Author(s): Casey Grant. Published on July 2, 2018.

Taking Stock

A death, a retirement, and the long arc of public safety research: improving firefighter health and safety, step by step

As public safety researchers we don’t often acknowledge the impact of our individual efforts, in part because our work spans many years and the measures of success can be elusive. But I think it’s important to take time to recognize our gains, especially when they aren’t always apparent.

I was reminded of this lesson recently following the death of an NFPA friend and colleague and the retirement of another. The first, Bruce Teele, passed away earlier this year. Bruce worked at NFPA as a technical committee staff liaison from 1969 to 2010, and made significant contributions to firefighter safety through his work coordinating the volunteer committees responsible for fire service standards. When Bruce began his career, the use of inadequate and questionable firefighter personal protective equipment (PPE) was widespread—at the time, NFPA did not have a single standard addressing the issue. Today, through the direct efforts of Bruce and many others, there are 25 specific PPE standards, each providing important levels of protection for today’s firefighters. How many firefighters are alive today because of the work Bruce and countless others did behind the scenes?

The same could be said for Paul LeBlanc, who retired earlier this year after 40 years at NFPA. Paul worked here part-time from 1978 to 2018 processing NFPA fire data during days off from his full-time job as a lieutenant with the Boston Fire Department. Over that time, the number of annual firefighter line-of-duty-deaths (LODD) dropped from 174 in 1978 to 60 in 2017 by comparable measures. Although Paul’s work may not have directly resulted in this drop, his work collecting vital LODD statistics allowed the fire service and researchers to learn more about how responders were dying and take action to reduce it.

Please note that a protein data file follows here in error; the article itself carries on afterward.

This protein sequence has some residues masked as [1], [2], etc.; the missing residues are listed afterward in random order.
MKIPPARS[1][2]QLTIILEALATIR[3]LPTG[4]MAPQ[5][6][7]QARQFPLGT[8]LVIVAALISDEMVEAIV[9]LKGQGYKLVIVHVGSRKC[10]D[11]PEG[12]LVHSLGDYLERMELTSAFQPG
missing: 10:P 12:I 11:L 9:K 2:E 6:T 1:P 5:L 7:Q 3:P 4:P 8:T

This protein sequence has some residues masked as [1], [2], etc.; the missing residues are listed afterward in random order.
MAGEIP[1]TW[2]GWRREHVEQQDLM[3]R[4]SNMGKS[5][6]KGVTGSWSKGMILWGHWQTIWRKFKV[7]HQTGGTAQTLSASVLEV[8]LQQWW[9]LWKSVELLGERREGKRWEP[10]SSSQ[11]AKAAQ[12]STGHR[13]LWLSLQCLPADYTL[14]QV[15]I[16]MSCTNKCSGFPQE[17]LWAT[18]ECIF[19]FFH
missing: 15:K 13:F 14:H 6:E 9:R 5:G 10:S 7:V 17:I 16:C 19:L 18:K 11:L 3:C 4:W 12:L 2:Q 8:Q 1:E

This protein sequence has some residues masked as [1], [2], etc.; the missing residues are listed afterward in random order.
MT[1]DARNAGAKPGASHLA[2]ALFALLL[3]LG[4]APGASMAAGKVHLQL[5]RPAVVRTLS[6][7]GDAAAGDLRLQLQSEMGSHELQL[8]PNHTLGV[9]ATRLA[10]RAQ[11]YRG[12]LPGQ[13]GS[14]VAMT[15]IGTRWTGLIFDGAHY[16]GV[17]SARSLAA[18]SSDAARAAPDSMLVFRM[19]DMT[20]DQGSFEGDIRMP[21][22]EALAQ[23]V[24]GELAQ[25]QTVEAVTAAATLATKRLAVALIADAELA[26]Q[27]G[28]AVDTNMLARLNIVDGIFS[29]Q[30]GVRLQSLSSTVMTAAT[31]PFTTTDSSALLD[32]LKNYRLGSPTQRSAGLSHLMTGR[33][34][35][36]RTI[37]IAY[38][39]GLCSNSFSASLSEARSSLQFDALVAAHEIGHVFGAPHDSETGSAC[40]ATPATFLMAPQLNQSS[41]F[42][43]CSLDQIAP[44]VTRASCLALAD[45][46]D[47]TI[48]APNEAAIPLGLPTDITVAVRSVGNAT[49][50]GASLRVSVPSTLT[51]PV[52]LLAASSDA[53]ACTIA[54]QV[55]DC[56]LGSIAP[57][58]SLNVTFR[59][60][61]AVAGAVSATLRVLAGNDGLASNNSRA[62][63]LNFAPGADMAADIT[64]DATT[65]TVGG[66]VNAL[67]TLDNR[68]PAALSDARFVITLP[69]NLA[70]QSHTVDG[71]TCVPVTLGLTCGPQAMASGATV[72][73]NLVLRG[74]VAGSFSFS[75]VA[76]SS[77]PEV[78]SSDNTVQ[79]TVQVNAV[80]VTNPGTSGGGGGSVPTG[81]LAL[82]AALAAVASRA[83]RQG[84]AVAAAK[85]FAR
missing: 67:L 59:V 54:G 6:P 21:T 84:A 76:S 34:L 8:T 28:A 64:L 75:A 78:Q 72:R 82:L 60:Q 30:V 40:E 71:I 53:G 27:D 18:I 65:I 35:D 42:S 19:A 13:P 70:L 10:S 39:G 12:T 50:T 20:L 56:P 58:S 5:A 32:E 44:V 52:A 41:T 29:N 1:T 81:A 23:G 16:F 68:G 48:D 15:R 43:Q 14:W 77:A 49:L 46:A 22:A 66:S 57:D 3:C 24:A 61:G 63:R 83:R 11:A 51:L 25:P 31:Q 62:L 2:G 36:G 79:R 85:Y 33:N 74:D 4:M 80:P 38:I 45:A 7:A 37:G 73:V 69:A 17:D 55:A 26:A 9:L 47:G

These positive changes took many years and were hardly a simple one-and-done exercise for Paul, Bruce, or any others in this line of work. That reality is also true for every researcher working today.

An ongoing example has been our work to reduce the high incidence of firefighter cancer. NFPA initiated efforts in this area with a study on respiratory exposure, which the Fire Protection Research Foundation published in 2007. This small study asked a novel question at the time: When it is safe for a firefighter to stop using his or her SCBA on the fireground? Today, in the face of cancer and other long-term health concerns, contamination control and minimizing respiratory exposure is in vogue, but not so much in 2007.

Since then, the study has served as a foundational stepping stone to promote and stimulate further research into firefighter cancer and on-the-job exposures. Two examples are the soon-to-be-completed project, “PPE Cleaning Validation”—known colloquially as “How Clean is Clean?”—that will provide a scientific basis for the cleaning of gear, and the “Fire Fighter Cancer Cohort Study,” a 30-year research project to definitively clarify the impact of firefighter cancer.

The work that continues today is an essential building block for supporting the long-term health of firefighters. The results will support improved standards, essential policy activity (such as expected legislation designed to limit the incidence of cancer), training, and education. Nobody knows if today’s researchers will be around to see the time when cancer in the fire service is eliminated, but I’m glad we had the chance to advance the effort.

Although it’s often a challenge to see the positive impact of our research efforts, we know we are making a difference, and we know our efforts are fruitful and saving lives. We can salute the legacies of colleagues like Bruce and Paul by continuing these efforts and striving to do good work.

CASEY GRANT is executive director of the Fire Protection Research Foundation. Top Illustration: Michael Hoeweler